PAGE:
Monolithic microwave integrated-circuit (MMIC) amplifiers of a type now being developed for operation at frequencies of hundreds of gigahertz contain InP high- electron-mobility transistors (HEMTs) in a differential configuration. The differential configuration makes it possible to obtain gains greater than those of amplifiers having the single-ended configuration. To reduce losses associated with packaging, the MMIC chips are designed integrally with, and embedded in, waveguide packages, with the additional benefit that the packages are compact enough to fit into phased transmitting and/or receiving antenna arrays.

A Differential Amplifier MMIC is embedded in a waveguide package.
Differential configurations (which are inherently balanced) have been used to extend the upper limits of operating frequencies of complementary metal oxide/semiconductor (CMOS) amplifiers to the microwave range but, until now, have not been applied in millimeter-wave amplifier circuits. Baluns have traditionally been used to transform from single-ended to balanced configurations, but baluns tend to be lossy. Instead of baluns, finlines are used to effect this transformation in the present line of development. Finlines have been used extensively to drive millimeter-wave mixers in balanced configurations. In the present extension of the finline balancing concept, finline transitions are integrated onto the affected MMICs (see figure).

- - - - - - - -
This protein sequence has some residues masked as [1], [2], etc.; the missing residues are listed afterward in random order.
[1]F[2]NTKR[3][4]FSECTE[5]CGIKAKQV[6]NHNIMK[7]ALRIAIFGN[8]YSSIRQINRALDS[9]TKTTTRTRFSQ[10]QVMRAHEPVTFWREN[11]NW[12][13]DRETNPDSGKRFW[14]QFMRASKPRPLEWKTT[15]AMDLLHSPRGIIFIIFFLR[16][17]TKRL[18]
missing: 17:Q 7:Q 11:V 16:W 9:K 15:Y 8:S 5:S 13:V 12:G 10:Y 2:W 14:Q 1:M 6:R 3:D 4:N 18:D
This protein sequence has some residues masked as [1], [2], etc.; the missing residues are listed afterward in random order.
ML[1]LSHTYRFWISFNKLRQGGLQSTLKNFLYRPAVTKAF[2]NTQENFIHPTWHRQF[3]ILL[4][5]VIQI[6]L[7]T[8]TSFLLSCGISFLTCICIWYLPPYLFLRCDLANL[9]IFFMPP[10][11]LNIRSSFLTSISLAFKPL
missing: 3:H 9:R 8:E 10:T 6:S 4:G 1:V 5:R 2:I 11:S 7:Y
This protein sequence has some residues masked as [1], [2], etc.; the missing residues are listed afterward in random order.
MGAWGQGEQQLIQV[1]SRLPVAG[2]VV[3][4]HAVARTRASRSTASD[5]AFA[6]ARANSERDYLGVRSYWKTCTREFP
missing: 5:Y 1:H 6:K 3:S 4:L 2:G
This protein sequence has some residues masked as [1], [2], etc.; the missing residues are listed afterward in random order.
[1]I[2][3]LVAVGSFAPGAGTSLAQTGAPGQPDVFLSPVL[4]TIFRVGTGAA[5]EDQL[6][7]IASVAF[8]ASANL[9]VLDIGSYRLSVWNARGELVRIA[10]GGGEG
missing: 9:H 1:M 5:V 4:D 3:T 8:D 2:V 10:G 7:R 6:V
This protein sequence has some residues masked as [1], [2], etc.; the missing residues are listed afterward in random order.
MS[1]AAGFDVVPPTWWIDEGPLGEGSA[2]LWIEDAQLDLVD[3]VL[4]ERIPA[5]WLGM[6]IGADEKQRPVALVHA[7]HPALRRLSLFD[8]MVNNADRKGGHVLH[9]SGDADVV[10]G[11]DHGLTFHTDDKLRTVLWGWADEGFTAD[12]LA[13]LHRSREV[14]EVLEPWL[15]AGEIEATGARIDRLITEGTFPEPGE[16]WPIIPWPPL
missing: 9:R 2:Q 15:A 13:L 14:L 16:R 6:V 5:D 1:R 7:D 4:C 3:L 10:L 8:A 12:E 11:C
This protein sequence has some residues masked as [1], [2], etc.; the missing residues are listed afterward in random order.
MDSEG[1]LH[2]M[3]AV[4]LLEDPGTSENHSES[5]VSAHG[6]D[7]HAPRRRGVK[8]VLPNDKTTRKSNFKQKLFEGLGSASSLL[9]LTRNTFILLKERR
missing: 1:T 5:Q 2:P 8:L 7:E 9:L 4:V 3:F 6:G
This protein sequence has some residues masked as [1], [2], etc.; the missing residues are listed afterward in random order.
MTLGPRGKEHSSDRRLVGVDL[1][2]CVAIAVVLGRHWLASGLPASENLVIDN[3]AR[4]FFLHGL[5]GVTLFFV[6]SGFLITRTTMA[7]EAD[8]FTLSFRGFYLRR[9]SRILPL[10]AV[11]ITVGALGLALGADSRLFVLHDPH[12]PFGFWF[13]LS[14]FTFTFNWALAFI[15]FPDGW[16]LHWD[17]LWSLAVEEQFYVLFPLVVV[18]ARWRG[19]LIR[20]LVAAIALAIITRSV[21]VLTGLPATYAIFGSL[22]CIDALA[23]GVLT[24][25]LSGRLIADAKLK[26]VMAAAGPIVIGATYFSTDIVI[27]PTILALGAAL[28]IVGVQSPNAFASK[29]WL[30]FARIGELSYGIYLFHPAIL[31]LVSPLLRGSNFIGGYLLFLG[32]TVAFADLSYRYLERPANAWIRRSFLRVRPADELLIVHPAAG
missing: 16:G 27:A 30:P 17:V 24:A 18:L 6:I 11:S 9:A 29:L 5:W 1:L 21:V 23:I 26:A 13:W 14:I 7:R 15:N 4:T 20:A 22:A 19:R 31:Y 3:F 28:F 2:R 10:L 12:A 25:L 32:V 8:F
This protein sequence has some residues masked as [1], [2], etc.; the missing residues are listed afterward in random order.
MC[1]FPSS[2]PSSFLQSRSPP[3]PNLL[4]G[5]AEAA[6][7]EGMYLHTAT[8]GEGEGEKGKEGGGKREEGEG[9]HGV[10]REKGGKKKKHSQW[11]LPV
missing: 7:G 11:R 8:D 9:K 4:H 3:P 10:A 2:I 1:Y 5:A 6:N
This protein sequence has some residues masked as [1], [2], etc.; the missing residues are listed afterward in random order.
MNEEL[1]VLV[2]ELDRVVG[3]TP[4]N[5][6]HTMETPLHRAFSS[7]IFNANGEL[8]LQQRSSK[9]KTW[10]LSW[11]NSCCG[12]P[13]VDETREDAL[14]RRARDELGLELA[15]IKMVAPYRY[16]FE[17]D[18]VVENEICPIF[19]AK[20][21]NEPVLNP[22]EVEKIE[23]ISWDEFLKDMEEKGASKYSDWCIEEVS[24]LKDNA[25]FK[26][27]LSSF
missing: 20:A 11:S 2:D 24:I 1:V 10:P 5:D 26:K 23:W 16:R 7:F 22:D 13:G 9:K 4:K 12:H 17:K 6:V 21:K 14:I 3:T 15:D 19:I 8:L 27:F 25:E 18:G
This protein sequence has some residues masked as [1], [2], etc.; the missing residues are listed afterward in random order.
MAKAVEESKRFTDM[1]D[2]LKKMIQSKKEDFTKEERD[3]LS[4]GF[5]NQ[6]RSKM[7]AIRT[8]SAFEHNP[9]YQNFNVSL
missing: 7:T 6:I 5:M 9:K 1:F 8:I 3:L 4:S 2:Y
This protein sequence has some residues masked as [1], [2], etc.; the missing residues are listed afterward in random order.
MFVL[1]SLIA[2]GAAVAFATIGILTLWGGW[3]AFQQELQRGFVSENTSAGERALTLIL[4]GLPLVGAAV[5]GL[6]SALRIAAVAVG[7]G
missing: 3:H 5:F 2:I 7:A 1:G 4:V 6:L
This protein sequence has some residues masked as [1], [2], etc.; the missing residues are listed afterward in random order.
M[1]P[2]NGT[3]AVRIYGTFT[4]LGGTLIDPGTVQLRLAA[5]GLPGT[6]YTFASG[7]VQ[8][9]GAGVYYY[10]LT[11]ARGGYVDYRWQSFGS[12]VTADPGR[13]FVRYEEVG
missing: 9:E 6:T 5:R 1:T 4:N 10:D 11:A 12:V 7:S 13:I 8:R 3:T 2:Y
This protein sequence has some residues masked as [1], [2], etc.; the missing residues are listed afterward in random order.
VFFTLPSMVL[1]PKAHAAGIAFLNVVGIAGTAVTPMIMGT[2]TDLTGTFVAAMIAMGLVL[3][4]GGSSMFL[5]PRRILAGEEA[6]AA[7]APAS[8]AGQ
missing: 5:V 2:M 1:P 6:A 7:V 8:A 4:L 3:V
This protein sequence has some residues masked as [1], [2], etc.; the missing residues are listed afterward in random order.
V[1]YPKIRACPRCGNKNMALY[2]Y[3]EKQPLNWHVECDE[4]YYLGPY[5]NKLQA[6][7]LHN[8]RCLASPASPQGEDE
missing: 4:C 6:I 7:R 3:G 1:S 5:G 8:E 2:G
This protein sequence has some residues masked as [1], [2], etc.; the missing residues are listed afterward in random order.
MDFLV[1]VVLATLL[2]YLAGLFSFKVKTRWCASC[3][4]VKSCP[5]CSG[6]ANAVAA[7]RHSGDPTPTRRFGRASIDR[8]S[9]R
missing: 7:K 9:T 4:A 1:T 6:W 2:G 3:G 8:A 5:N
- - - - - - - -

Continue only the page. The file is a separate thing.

The differential configuration creates a virtual ground within each pair of InP HEMT gate fingers, eliminating the need for inductive vias to ground. Elimination of these vias greatly reduces parasitic components of current and the associated losses within an amplifier, thereby enabling more nearly complete utilization of the full performance of each transistor. The differential configuration offers the additional benefit of multiplying (relative to the single- ended configuration) the input and output impedances of each transistor by a factor of four, so that it is possible to use large transistors that would otherwise have prohibitively low impedances.

Yet another advantage afforded by the virtual ground of the differential configuration is elimination of the need for a ground plane and, hence, elimination of the need for back-side metallization of the MMIC chip. In turn, elimination of the back-side metallization simplifies fabrication, reduces parasitic capacitances, and enables mounting of the MMIC in the electric-field plane (“E-plane”) of a waveguide. E-plane mounting is consistent with (and essential for the utility of) the finline configuration, in which transmission lines lie on a dielectric sheet in the middle of a broad side of the waveguide.

E-plane mounting offers a combination of low loss and ease of assembly because no millimeter-wave wire bonds or transition substrates are required. Moreover, because there is no ground plane behind the MMIC, the impedance for the detrimental even (single-ended) mode is high, suppressing coupling to that mode. Still another advantage of E-plane mounting is that the fundamental waveguide mode is inherently differential, eliminating the need for a balun to excite the differential mode.

This work was done by Pekka Kangaslahti, Erich Schlecht, and Lorene Samoska of Caltech for NASA’s Jet Propulsion Laboratory.

In accordance with Public Law 96-517, the contractor has elected to retain title to this invention. Inquiries concerning rights for its commercial use should be addressed to:

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Refer to NPO-42857, volume and number of this NASA Tech Briefs issue, and the page number.